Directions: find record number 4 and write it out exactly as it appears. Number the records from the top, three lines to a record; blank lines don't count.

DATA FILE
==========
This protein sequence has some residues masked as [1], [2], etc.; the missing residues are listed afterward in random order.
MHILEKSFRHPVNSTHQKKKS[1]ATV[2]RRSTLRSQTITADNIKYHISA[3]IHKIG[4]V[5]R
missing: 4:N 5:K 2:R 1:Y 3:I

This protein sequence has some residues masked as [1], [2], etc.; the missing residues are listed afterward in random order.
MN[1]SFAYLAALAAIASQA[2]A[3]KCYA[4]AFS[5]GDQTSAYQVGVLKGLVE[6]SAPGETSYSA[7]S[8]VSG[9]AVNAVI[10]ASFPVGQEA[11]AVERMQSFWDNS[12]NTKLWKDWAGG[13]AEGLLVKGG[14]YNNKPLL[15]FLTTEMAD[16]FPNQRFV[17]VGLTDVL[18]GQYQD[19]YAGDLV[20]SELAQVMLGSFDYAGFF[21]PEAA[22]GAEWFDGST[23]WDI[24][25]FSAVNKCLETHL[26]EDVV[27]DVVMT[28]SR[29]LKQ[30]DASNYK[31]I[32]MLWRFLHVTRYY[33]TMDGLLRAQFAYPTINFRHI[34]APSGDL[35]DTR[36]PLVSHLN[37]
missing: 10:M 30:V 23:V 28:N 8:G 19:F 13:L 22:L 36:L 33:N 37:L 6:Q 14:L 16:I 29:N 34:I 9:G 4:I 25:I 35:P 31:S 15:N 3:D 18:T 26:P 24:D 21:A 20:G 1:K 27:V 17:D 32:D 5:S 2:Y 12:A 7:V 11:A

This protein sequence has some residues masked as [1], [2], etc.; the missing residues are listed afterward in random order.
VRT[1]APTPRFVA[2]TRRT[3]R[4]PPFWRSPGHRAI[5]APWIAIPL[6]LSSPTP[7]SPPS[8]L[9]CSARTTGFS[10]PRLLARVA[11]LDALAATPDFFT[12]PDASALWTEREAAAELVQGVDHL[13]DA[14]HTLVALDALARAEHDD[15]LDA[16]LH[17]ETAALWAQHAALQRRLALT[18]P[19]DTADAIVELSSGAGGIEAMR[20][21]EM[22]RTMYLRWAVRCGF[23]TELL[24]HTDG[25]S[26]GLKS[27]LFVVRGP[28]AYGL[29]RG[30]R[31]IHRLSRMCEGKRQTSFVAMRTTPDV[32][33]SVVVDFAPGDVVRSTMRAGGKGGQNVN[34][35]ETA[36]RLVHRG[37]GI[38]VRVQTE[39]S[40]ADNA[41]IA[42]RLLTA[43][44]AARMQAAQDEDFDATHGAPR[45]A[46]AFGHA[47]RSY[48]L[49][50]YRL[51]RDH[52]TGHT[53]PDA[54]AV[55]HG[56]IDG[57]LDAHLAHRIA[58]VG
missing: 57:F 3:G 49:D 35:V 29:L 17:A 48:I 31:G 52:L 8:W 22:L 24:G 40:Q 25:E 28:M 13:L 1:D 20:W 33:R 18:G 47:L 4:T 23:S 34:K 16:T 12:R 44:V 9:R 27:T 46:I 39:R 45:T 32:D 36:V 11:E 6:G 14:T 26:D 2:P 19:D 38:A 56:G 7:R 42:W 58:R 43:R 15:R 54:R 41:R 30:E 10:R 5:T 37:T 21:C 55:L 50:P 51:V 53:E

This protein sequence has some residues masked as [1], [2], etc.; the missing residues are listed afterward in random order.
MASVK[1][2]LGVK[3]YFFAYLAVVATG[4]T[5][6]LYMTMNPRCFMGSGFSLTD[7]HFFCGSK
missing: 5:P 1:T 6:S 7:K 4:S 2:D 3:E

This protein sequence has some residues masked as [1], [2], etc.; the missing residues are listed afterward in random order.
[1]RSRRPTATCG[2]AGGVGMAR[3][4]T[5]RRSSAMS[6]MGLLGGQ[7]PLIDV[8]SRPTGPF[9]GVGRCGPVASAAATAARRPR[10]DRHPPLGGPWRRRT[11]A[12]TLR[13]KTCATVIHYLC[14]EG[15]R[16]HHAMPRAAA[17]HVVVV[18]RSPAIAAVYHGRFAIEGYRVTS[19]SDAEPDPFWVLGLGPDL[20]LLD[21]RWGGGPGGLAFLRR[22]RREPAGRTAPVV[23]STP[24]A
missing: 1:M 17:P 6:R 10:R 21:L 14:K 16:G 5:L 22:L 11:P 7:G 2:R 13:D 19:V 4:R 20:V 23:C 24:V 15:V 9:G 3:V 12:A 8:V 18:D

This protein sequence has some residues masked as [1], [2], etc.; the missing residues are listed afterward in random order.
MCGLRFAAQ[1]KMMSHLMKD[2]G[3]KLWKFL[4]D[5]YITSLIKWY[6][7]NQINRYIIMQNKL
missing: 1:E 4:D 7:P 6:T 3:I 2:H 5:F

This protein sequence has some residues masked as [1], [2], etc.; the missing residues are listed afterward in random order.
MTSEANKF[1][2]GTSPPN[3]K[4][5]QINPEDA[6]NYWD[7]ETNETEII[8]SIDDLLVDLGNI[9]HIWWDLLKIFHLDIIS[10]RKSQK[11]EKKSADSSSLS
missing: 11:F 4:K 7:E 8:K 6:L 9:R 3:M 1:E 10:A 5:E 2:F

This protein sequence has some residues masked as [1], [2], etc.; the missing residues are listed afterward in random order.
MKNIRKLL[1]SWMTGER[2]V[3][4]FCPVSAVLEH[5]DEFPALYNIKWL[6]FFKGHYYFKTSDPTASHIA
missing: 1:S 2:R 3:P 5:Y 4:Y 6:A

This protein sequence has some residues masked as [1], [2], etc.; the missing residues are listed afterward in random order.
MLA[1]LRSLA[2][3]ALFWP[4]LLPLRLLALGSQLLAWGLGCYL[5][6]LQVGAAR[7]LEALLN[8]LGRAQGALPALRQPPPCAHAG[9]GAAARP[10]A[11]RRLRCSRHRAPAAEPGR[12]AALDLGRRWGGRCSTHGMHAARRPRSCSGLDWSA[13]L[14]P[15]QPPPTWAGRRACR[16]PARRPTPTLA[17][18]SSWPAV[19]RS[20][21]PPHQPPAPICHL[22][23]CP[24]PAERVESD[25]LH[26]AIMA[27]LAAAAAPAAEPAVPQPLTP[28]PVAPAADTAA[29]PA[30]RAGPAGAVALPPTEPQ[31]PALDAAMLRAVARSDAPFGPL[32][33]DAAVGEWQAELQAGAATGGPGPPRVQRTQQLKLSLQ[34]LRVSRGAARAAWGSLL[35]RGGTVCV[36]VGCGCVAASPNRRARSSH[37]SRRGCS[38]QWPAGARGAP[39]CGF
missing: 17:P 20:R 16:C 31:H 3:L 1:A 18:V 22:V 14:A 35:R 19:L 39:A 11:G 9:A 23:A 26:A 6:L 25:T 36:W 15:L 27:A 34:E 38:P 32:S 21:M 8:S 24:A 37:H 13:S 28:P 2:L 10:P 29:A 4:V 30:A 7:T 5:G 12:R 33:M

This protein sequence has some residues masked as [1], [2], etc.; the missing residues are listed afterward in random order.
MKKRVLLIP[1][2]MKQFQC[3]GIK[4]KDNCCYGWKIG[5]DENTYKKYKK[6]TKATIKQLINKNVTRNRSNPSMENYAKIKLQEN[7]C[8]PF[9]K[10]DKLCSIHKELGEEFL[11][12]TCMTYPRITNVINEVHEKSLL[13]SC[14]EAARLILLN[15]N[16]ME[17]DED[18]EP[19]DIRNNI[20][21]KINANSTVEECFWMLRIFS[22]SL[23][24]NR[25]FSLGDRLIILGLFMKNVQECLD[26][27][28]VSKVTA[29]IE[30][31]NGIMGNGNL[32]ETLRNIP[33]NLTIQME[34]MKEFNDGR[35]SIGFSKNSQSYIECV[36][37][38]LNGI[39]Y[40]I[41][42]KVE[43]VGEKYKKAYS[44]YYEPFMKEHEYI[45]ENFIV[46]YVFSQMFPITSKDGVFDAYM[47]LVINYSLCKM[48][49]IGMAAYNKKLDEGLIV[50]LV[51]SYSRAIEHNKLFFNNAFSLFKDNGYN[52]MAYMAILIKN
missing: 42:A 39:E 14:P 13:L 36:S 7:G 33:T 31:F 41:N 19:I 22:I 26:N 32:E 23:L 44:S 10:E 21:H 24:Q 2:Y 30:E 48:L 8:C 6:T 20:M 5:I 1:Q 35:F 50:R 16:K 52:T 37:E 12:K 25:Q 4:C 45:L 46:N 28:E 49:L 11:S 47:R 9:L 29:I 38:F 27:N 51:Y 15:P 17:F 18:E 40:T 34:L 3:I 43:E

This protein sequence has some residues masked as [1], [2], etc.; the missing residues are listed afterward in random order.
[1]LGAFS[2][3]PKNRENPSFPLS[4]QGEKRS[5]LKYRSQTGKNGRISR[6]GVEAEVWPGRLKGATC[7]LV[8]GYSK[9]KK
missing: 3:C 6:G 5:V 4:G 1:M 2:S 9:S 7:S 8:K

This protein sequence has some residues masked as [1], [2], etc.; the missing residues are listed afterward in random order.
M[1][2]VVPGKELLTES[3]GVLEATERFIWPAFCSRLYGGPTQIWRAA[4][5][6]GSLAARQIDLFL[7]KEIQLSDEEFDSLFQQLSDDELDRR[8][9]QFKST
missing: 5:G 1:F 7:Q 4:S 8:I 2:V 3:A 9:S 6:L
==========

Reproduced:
This protein sequence has some residues masked as [1], [2], etc.; the missing residues are listed afterward in random order.
MASVK[1][2]LGVK[3]YFFAYLAVVATG[4]T[5][6]LYMTMNPRCFMGSGFSLTD[7]HFFCGSK
missing: 5:P 1:T 6:S 7:K 4:S 2:D 3:E